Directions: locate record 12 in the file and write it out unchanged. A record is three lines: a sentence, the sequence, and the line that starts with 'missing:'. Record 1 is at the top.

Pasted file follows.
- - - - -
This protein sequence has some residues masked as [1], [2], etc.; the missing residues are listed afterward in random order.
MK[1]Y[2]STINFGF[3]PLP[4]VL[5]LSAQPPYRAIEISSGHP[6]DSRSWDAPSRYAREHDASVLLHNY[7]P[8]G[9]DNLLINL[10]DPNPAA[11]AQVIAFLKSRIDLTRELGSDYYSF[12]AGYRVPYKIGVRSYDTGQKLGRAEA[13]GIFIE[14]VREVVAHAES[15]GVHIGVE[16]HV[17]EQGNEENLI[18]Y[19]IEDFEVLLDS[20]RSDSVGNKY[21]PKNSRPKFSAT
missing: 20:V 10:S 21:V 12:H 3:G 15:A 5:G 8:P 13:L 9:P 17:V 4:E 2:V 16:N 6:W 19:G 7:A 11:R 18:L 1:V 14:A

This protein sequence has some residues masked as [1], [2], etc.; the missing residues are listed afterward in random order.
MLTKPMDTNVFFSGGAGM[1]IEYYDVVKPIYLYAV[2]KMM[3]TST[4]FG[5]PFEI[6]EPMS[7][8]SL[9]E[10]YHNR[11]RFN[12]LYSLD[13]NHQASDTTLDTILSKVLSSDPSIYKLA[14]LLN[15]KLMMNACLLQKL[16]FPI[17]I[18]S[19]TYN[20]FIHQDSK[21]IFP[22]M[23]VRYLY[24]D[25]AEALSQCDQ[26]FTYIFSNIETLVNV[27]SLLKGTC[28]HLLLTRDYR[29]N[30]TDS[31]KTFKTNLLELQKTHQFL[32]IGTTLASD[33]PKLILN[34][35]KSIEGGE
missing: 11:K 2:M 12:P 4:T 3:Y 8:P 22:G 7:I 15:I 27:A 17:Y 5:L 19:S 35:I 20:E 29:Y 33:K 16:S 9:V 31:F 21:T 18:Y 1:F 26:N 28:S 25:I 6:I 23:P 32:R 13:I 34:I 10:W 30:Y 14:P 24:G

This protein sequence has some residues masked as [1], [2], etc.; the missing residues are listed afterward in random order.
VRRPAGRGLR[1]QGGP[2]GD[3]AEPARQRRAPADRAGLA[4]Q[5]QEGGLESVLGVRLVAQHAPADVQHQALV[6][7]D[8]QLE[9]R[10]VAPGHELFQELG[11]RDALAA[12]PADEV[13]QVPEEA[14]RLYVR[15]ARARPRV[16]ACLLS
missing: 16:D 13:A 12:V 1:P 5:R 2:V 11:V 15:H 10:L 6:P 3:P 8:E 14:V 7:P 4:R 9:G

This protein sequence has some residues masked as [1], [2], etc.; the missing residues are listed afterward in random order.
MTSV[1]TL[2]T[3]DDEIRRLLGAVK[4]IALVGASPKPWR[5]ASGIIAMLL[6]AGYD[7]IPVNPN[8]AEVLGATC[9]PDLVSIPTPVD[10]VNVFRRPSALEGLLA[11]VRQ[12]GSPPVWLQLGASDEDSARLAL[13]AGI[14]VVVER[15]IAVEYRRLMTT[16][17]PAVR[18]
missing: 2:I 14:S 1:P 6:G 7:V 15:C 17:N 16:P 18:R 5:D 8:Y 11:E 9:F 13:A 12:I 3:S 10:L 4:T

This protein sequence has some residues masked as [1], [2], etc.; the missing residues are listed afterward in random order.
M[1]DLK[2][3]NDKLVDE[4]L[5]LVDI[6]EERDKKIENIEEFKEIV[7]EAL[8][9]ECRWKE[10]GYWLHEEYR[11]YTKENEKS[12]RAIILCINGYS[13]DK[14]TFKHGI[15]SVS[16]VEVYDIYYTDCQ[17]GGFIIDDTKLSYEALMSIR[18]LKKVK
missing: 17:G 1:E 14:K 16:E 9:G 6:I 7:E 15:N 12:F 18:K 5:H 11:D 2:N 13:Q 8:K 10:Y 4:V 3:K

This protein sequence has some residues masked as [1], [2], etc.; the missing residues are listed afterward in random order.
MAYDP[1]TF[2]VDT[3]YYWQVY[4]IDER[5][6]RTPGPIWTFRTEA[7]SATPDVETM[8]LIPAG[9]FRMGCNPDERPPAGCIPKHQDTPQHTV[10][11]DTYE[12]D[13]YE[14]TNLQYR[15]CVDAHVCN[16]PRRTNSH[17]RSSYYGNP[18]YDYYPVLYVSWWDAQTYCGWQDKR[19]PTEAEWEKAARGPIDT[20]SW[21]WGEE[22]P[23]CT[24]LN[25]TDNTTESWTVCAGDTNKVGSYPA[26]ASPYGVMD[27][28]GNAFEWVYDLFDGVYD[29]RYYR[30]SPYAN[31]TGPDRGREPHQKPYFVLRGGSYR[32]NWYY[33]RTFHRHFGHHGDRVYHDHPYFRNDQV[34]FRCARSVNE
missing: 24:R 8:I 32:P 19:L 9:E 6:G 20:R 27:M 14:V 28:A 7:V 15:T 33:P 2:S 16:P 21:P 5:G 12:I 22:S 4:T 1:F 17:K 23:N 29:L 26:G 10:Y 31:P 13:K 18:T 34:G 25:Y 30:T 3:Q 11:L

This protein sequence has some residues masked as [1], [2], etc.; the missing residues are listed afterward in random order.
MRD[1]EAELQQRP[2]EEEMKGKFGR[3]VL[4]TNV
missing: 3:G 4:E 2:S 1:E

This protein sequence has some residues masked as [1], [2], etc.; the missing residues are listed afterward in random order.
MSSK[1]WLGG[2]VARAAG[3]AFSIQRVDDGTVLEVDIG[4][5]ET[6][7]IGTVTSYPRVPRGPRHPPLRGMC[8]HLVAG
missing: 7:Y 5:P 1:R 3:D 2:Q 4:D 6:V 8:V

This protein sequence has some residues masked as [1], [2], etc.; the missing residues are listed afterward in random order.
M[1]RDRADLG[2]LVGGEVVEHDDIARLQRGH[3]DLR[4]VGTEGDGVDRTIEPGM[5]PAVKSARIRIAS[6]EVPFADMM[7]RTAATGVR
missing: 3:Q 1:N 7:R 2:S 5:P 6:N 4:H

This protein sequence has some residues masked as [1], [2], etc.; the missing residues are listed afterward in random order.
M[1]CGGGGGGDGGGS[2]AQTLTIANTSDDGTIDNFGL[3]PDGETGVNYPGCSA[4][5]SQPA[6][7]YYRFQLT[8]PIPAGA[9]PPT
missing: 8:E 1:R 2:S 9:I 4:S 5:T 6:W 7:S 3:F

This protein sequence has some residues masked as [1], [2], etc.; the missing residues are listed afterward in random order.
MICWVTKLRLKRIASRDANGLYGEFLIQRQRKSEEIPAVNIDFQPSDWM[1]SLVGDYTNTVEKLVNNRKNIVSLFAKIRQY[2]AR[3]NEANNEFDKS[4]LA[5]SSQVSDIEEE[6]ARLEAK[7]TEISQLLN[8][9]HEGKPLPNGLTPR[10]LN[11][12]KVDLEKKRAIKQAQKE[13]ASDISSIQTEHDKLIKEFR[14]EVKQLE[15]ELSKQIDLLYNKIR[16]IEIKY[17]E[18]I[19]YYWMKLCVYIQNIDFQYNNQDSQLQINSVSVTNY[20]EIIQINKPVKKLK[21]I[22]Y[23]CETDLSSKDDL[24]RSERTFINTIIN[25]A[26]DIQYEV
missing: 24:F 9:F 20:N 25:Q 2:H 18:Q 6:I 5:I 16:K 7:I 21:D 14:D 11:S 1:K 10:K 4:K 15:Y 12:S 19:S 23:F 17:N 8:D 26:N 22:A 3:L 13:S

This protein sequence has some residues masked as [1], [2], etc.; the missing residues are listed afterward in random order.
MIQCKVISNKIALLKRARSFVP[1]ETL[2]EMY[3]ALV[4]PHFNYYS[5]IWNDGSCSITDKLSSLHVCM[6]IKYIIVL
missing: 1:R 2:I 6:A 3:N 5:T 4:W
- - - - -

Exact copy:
This protein sequence has some residues masked as [1], [2], etc.; the missing residues are listed afterward in random order.
MIQCKVISNKIALLKRARSFVP[1]ETL[2]EMY[3]ALV[4]PHFNYYS[5]IWNDGSCSITDKLSSLHVCM[6]IKYIIVL
missing: 1:R 2:I 6:A 3:N 5:T 4:W